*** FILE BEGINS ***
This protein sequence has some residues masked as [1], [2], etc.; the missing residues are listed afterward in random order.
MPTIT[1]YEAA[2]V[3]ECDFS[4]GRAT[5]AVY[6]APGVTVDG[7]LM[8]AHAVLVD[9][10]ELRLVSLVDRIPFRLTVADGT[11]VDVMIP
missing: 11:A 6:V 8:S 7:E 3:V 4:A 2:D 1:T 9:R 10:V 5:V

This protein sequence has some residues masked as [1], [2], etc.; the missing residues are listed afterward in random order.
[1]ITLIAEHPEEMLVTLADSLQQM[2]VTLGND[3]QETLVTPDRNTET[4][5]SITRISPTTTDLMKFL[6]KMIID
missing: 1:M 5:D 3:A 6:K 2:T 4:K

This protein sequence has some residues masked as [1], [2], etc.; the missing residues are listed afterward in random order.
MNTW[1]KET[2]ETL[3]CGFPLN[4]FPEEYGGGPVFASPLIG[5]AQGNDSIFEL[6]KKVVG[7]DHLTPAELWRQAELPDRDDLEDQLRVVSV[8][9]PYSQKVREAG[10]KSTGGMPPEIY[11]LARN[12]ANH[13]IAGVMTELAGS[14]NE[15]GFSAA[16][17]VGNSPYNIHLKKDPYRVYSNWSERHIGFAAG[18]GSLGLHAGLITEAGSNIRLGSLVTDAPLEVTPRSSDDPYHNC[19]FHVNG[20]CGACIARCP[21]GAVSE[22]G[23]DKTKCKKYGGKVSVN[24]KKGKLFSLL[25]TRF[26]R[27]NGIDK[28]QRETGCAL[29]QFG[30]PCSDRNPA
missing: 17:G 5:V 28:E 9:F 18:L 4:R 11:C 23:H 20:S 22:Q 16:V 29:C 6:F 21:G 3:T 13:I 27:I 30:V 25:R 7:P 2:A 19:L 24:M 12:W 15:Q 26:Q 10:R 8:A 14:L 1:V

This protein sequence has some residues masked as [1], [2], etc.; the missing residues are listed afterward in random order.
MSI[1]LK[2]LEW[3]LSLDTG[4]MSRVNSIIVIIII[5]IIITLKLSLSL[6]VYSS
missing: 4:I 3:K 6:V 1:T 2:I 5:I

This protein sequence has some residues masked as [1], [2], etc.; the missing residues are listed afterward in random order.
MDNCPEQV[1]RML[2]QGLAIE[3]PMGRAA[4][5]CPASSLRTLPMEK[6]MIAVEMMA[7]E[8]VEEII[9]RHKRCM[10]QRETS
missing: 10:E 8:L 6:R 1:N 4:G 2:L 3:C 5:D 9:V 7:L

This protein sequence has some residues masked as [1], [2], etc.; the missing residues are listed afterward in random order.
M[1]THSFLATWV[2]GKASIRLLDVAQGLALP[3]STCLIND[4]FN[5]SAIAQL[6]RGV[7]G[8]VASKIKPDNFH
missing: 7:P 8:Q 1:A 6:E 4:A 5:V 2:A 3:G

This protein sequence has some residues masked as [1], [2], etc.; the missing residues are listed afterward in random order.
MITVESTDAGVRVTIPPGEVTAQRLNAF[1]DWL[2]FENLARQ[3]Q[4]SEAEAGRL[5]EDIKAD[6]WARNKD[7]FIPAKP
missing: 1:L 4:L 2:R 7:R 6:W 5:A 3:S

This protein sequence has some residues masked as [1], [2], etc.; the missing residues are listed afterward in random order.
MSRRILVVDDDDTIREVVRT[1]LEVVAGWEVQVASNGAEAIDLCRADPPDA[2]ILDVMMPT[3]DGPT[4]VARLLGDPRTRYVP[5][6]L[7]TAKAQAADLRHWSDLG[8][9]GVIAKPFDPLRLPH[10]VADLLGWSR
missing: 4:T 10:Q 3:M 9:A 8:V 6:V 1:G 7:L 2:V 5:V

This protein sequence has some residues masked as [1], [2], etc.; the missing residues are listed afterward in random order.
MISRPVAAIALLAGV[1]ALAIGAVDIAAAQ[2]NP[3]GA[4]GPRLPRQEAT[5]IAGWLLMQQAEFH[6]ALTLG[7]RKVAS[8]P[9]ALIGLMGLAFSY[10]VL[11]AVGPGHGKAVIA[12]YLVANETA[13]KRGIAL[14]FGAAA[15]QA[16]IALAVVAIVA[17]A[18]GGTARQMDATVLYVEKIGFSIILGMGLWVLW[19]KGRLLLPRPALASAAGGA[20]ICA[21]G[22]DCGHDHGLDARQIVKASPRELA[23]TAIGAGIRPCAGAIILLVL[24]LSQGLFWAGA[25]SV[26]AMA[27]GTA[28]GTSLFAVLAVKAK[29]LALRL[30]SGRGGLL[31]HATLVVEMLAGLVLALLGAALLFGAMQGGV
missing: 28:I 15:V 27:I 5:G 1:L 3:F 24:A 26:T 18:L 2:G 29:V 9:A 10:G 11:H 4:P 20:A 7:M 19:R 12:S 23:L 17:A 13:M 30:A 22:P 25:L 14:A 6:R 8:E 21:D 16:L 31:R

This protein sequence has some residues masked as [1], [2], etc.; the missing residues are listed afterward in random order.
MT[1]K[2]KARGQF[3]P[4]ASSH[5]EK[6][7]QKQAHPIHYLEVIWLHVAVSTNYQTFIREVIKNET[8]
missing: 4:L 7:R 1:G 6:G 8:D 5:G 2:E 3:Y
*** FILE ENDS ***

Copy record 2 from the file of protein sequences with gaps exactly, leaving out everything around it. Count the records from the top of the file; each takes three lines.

This protein sequence has some residues masked as [1], [2], etc.; the missing residues are listed afterward in random order.
[1]ITLIAEHPEEMLVTLADSLQQM[2]VTLGND[3]QETLVTPDRNTET[4][5]SITRISPTTTDLMKFL[6]KMIID
missing: 1:M 5:D 3:A 6:K 2:T 4:K